The majority of courts across the country have denied policyholder claims for business interruption coverage linked to COVID-19 stay-at-home orders. Consequently, some policyholders seek to use legislation to avoid similar outcomes in pending and future lawsuits. Legislators in Olympia, Washington, recently introduced Senate Bill 5351 to assist policyholders in their efforts to recover business interruption coverage for claims related to COVID-19. If enacted into law, however, the bill would not change the interpretation or undermine the impact of pertinent policy exclusions (e.g., virus, pathogenic organisms, etc.).
SB 5351 is a short bill, which would (among other things):
- Impose a minimum two-year contractual suit-limitations period on all first-party property insurance policies;
- Mandate that coverage grants for “direct physical loss of or damage to property shall be construed to include the deprivation of such property and the loss of the ability to use such property[;]” and
- Apply retroactively to causes of action related to the Washington Governor’s February 29, 2020 proclamation declaring a state of emergency due to COVID-19.
The bill’s authors claim that these provisions track two recent unpublished trial court decisions that addressed business interruption claims related to COVID-19. But opponents of SB 5351 dispute this characterization of the trial court orders (both of which are currently being appealed) and question the bill’s constitutionality. According to the bill’s opponents, SB 5351 interferes with the private right to contract, which is protected under the Washington State and U.S. Constitutions. These opponents further question how lawmakers can expect insurers to cover the high volume of claims that SB 5351 would potentially unleash, since the insurers did not charge sufficient premiums or maintain the reserves needed to cover claims arising out of a catastrophic event that occurred everywhere at the same time.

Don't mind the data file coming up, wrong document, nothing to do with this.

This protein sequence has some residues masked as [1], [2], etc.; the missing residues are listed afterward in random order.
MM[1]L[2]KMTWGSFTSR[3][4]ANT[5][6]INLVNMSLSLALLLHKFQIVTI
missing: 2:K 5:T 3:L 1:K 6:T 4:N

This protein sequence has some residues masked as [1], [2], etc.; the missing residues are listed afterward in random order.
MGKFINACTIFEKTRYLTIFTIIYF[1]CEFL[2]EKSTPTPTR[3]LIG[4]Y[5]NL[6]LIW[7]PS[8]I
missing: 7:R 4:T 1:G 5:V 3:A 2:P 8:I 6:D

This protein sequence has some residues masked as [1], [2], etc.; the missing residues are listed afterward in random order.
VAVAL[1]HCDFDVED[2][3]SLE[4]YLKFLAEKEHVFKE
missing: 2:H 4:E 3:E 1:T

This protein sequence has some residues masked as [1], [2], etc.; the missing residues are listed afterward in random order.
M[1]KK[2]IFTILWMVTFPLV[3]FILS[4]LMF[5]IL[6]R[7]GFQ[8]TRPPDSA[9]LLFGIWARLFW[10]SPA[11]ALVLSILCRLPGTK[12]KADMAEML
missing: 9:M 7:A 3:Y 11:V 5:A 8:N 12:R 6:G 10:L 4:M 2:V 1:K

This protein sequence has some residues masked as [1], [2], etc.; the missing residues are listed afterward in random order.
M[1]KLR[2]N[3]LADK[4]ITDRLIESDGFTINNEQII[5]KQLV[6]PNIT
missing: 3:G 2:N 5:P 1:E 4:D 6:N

Legislators held hearings
on SB 5351 in the Committee on Business, Financial Services & Trade on February 2, 2021. Speakers for and against the bill have included insurer representatives, small business owners, and policyholder advocates. If SB 5351 passes out of committee, it will go to debate before the full Washington State Senate. If the senate passes it, the bill will proceed to the Washington State House of Representatives.
Similar legislative efforts were made in a number of other states in 2020. None of those bills were enacted due, in part, to effective education by the insurance industry regarding the constitutional, legal, and actuarial consequences of retroactively mandating coverage through legislation.